Information Possibly Outdated
The information presented on this page was originally released on December 8, 2014. It may not be outdated, but please search our site for more current information. If you plan to quote or reference this information in a publication, please check with the Extension specialist or author before proceeding.
Increased disease pressure expected for state peanuts
MISSISSIPPI STATE -- Mississippi producers had another successful year of peanut production, but the honeymoon phase for this crop is probably over.
Jason Sarver, peanut specialist with the Mississippi State University Extension Service and Mississippi Agricultural and Forestry Experiment Station, said between 2005 and 2011, Mississippi growers produced an average of 18,000 acres of peanuts a year. The majority of this acreage was in the southern part of the state.
“With an increase in price and an investment in infrastructure, acreage increased to 52,000 acres in 2012,” Sarver said. “Much of that acreage was located in relatively new areas of the state, including across the Delta and in the hills of north Mississippi.”
Sarver said more peanut-growing regions of Mississippi are beginning to experience significant disease problems. He expects growers next year will have to put more effort and money into the disease battle.
“I think we’re right at the leading edge of disease issues in much of Mississippi,” Sarver said. “Outside of south Mississippi, it’s still a fairly new crop across the state, and we’ve not yet had to rely as heavily on fungicides as has much of the Southeast.”
In the Peanut Belt that runs through Georgia, Alabama and Florida, growers commonly spray seven to eight fungicide applications each year. Some Mississippi growers have gotten by spraying just once or twice a year, but Sarver said those days most likely are gone.
“We are used to having problems with leaf spot diseases in the southern part of the state, but we saw it extensively across most of the growing area in the state this year,” Sarver said. “It has overwintered in the state, and we’re probably going to have to get on a prescription fungicide program to control it in the future, especially when using short crop rotations.”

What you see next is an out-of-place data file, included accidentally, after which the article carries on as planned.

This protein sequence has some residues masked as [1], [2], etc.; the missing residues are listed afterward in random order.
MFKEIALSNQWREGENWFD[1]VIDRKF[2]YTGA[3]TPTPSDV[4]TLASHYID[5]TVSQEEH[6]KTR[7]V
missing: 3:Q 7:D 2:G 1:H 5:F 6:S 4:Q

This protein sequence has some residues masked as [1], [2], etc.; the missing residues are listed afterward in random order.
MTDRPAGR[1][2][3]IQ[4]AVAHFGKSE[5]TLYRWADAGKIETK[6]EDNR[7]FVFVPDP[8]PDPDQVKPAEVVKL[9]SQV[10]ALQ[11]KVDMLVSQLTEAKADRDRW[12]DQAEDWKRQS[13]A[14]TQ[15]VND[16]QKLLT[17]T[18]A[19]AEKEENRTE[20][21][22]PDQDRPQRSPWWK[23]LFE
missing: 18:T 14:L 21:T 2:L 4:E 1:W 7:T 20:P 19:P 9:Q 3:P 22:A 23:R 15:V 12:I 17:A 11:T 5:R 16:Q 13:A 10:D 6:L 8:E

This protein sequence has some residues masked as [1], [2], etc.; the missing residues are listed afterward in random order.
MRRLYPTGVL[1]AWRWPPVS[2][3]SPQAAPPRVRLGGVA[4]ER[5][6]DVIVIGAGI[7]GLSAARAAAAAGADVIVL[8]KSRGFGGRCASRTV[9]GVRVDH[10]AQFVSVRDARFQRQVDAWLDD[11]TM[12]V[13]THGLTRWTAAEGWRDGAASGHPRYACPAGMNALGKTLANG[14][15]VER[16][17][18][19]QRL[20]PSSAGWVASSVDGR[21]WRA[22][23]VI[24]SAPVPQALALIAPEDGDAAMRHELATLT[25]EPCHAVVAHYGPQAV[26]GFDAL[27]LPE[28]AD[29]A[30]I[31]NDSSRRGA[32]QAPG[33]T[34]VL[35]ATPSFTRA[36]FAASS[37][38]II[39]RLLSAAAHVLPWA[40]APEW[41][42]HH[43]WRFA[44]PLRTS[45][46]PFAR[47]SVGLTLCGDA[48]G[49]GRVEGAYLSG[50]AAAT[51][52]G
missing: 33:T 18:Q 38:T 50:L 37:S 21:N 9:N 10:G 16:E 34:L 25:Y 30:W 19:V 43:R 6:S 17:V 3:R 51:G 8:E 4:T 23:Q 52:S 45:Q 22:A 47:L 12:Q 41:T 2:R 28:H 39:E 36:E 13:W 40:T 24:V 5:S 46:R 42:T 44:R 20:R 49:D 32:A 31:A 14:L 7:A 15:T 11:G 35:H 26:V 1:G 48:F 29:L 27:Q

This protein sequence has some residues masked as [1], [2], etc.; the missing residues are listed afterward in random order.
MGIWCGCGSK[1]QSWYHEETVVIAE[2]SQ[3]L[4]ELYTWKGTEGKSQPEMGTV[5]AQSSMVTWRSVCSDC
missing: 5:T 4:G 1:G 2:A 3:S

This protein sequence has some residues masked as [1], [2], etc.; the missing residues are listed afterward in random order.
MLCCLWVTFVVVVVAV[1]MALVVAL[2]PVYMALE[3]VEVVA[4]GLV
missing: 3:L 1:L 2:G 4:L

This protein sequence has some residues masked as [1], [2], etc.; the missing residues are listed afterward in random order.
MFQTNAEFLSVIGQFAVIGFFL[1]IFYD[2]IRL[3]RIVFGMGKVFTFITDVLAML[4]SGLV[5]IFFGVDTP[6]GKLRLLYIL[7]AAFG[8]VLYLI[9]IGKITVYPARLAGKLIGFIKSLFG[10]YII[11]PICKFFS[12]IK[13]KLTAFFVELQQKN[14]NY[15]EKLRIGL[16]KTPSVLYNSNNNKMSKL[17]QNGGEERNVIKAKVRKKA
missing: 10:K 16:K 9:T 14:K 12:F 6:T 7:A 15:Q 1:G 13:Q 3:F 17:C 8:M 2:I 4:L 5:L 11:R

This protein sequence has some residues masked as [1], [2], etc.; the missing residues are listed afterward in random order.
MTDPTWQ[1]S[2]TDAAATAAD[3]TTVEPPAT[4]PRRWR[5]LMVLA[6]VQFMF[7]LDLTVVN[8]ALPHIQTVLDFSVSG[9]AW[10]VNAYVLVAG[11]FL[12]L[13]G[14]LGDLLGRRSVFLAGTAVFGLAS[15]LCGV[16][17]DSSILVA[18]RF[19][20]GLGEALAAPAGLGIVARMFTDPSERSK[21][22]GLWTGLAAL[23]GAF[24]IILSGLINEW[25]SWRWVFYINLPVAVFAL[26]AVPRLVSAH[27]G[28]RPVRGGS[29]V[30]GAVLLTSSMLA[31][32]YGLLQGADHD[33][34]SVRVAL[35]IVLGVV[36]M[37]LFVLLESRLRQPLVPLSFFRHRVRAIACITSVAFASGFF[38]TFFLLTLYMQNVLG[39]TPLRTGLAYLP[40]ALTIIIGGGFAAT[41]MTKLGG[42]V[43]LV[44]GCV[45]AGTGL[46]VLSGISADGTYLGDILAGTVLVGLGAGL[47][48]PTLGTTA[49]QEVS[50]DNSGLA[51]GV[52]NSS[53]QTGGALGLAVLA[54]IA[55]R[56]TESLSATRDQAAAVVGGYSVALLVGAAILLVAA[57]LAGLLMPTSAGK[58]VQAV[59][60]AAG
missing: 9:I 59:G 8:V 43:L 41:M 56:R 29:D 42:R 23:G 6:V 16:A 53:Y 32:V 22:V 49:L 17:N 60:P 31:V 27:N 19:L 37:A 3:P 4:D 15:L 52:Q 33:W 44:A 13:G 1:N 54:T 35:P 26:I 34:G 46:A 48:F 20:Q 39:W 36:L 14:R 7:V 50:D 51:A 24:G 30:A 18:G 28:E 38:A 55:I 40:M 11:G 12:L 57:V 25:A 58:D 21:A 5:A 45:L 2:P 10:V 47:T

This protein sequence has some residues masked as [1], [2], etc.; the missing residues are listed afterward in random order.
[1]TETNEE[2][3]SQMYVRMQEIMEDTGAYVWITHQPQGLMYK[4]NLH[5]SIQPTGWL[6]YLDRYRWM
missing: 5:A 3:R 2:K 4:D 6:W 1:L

Southern Blight is historically a significant problem in traditional peanut-producing states, and it was no different in Mississippi this year. Normally, this fungus can be easily spotted above ground, and growers have several treatment options, but Sarver said a potentially larger threat occurs when the disease presents itself below ground.
“This can be really scary when you have the disease below ground reducing yields, but you have no above-ground symptomology,” he said.
Fungicides control diseases, but crop rotation significantly helps peanut production, too. Sarver presented crop rotation data at the 2014 Row Crops Short Course held at MSU in early December.
In tested plots in Georgia, he said peanuts grown continuously averaged 3,636 pounds per acre. Those on a two-year rotation with corn averaged 4,714 pounds per acre, and those on a two-year rotation with cotton produced 4,669 pounds per acre.
When cotton, corn and then peanuts were grown in a three-year rotation, the fields yielded 5,295 pounds of peanuts per acre, but the best yields came from peanuts grown after two years of cotton. These fields averaged 5,365 pounds of peanuts per acre.
“Peanuts are very sensitive to disease, and the right crop rotation plan can give a 1,700 pound per acre yield advantage over fields planted in peanuts continuously, according to these results,” Sarver said.
Mississippi had about 30,000 acres of peanuts this year, part of the nation’s 1.3 million acres of the crop. The U.S. Department of Agriculture estimates a state average yield of 3,500 pounds, but Sarver disagrees.
“I think that’s significantly low, and actual yield is closer to 4,000 pounds per acre,” Sarver said. “That would make us close to Georgia and Florida yields and likely ahead of Alabama.”
Joe Morgan of Hattiesburg grows peanuts in Forrest and Perry counties. This year, he averaged 6,068 pounds of peanuts per acre. He’s averaged more than 5,300 pounds per acre for the last four years.
“What helped us more than anything this year was ideal soil moisture at planting,” he said.
Morgan grew just 670 acres of peanuts this year, but he usually farms about 800 acres of the crop.
“Peanuts normally have a good profit potential, depending on what part of the state you’re in,” Morgan said. “Growing peanuts on cotton land also helps us deal with nematodes.”